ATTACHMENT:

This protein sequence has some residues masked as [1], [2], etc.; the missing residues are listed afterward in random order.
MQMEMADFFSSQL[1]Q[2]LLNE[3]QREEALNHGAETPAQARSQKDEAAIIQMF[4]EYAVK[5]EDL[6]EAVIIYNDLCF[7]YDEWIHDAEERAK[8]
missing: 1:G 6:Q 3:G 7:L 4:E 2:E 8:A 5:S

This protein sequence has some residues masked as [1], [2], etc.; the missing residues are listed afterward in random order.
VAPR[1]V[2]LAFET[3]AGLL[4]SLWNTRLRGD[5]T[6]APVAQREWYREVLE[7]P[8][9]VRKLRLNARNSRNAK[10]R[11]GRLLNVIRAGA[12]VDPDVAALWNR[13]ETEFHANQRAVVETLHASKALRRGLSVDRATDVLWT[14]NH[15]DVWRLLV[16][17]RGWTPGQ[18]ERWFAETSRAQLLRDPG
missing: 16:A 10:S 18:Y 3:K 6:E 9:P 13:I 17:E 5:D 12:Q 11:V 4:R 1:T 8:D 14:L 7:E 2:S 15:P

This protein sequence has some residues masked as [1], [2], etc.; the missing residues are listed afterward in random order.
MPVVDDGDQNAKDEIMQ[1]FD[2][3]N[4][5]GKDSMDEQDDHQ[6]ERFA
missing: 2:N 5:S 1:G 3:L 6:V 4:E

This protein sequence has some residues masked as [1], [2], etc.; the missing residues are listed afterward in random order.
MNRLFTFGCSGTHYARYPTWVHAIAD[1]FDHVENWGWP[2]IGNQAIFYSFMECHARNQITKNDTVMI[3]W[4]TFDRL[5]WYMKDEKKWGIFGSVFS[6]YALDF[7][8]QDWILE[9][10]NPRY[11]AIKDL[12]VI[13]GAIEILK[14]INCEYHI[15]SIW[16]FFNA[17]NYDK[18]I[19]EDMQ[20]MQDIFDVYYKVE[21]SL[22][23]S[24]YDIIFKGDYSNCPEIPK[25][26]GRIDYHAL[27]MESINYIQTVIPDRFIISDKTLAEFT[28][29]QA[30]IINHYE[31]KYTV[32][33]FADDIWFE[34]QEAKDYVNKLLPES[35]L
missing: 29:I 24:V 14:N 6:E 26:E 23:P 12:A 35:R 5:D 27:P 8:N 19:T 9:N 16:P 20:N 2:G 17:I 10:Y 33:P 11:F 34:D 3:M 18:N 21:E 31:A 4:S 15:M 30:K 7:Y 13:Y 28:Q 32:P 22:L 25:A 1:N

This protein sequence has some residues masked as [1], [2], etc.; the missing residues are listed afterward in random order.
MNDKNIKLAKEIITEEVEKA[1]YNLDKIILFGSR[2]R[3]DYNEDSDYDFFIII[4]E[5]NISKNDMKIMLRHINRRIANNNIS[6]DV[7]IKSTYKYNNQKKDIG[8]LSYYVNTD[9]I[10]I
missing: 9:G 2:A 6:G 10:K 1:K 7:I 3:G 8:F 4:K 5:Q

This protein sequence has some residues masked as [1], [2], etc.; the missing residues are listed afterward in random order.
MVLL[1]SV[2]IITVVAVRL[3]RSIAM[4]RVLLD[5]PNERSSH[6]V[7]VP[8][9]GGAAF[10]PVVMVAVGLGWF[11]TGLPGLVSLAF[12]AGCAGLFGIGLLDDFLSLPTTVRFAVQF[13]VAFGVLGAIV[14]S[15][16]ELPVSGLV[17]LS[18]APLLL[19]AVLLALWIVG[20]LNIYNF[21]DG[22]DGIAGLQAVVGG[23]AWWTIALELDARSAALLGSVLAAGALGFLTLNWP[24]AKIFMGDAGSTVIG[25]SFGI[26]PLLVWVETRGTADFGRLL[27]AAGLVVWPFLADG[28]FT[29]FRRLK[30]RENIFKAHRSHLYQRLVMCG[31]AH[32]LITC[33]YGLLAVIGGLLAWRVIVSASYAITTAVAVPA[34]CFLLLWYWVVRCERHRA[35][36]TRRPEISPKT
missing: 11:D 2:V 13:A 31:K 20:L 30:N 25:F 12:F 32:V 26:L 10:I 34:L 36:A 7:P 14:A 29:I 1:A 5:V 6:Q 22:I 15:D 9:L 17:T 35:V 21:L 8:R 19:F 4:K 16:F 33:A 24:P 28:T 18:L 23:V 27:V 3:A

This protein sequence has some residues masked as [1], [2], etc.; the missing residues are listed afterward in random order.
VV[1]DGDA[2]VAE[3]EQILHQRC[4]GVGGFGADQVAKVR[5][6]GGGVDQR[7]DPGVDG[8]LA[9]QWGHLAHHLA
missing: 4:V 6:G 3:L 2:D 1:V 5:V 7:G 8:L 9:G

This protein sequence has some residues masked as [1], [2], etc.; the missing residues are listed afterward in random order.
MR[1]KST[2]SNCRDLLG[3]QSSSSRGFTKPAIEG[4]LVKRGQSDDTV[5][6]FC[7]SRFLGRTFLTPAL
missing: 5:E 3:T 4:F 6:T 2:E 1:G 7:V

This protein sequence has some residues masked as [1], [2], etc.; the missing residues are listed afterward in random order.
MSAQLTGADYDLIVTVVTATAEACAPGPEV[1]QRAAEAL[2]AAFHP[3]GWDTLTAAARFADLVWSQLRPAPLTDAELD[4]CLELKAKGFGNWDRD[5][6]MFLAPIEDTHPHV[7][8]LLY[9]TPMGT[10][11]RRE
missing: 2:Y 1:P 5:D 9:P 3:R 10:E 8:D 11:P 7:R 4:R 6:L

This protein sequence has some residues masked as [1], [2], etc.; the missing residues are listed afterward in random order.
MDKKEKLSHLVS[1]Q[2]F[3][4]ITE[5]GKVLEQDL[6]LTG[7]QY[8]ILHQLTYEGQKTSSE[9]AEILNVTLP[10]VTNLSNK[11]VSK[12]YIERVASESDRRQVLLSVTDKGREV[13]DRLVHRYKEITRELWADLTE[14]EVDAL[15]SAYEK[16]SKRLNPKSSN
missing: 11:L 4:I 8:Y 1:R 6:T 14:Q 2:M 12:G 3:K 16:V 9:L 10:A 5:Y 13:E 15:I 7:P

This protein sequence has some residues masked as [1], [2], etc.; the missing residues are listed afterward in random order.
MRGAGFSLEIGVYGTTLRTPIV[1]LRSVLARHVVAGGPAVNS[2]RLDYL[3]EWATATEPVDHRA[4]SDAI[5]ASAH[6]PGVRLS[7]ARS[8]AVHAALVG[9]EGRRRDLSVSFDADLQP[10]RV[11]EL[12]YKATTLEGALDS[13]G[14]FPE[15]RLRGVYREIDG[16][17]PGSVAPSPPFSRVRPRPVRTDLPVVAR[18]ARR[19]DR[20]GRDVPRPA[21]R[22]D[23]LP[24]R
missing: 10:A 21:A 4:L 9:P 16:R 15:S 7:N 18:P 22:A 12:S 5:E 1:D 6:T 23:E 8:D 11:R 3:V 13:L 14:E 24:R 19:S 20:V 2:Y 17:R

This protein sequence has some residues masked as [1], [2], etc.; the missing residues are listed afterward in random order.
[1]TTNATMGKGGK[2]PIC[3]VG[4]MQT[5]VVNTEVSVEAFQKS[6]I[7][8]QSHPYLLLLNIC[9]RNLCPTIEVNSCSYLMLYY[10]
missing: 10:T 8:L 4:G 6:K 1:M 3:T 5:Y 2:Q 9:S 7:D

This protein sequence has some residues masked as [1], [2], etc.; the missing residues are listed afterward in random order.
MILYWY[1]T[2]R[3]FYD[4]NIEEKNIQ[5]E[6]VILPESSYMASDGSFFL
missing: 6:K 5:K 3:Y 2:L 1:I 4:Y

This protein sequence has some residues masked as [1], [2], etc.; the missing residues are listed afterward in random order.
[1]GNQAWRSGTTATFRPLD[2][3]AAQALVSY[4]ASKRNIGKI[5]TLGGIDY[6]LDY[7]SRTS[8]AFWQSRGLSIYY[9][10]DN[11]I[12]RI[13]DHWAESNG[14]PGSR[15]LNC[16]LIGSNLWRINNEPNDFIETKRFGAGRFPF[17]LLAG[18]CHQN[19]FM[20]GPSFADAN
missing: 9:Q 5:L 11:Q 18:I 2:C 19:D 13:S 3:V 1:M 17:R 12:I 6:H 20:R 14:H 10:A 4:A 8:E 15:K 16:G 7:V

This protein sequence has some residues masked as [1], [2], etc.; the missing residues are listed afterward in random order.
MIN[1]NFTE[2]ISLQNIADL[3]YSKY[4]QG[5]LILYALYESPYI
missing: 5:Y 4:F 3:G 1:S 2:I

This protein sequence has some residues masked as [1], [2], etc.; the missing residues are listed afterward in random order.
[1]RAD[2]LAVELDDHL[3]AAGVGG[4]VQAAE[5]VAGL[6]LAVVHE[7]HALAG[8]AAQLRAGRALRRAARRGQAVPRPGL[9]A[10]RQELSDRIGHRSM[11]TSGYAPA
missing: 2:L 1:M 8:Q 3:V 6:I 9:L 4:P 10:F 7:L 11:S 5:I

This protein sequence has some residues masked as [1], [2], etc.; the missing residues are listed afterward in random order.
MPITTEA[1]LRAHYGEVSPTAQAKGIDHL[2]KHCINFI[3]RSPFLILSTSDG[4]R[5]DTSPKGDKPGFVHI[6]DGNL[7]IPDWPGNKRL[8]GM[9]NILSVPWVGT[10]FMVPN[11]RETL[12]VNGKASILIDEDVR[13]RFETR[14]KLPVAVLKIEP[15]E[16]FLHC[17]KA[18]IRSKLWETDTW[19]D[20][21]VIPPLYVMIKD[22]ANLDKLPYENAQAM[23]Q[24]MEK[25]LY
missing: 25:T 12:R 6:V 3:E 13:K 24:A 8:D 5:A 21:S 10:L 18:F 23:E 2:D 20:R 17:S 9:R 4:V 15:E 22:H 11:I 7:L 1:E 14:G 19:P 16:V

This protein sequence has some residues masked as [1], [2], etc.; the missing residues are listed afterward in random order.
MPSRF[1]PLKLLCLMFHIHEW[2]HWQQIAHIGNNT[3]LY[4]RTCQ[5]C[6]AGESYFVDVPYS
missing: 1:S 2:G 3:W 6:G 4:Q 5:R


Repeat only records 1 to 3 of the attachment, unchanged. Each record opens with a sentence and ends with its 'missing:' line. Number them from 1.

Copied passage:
This protein sequence has some residues masked as [1], [2], etc.; the missing residues are listed afterward in random order.
MQMEMADFFSSQL[1]Q[2]LLNE[3]QREEALNHGAETPAQARSQKDEAAIIQMF[4]EYAVK[5]EDL[6]EAVIIYNDLCF[7]YDEWIHDAEERAK[8]
missing: 1:G 6:Q 3:G 7:L 4:E 2:E 8:A 5:S

This protein sequence has some residues masked as [1], [2], etc.; the missing residues are listed afterward in random order.
VAPR[1]V[2]LAFET[3]AGLL[4]SLWNTRLRGD[5]T[6]APVAQREWYREVLE[7]P[8][9]VRKLRLNARNSRNAK[10]R[11]GRLLNVIRAGA[12]VDPDVAALWNR[13]ETEFHANQRAVVETLHASKALRRGLSVDRATDVLWT[14]NH[15]DVWRLLV[16][17]RGWTPGQ[18]ERWFAETSRAQLLRDPG
missing: 16:A 10:S 18:Y 3:K 6:E 9:P 13:I 17:E 5:D 12:Q 11:V 4:R 1:T 8:D 14:L 7:E 2:S 15:P

This protein sequence has some residues masked as [1], [2], etc.; the missing residues are listed afterward in random order.
MPVVDDGDQNAKDEIMQ[1]FD[2][3]N[4][5]GKDSMDEQDDHQ[6]ERFA
missing: 2:N 5:S 1:G 3:L 6:V 4:E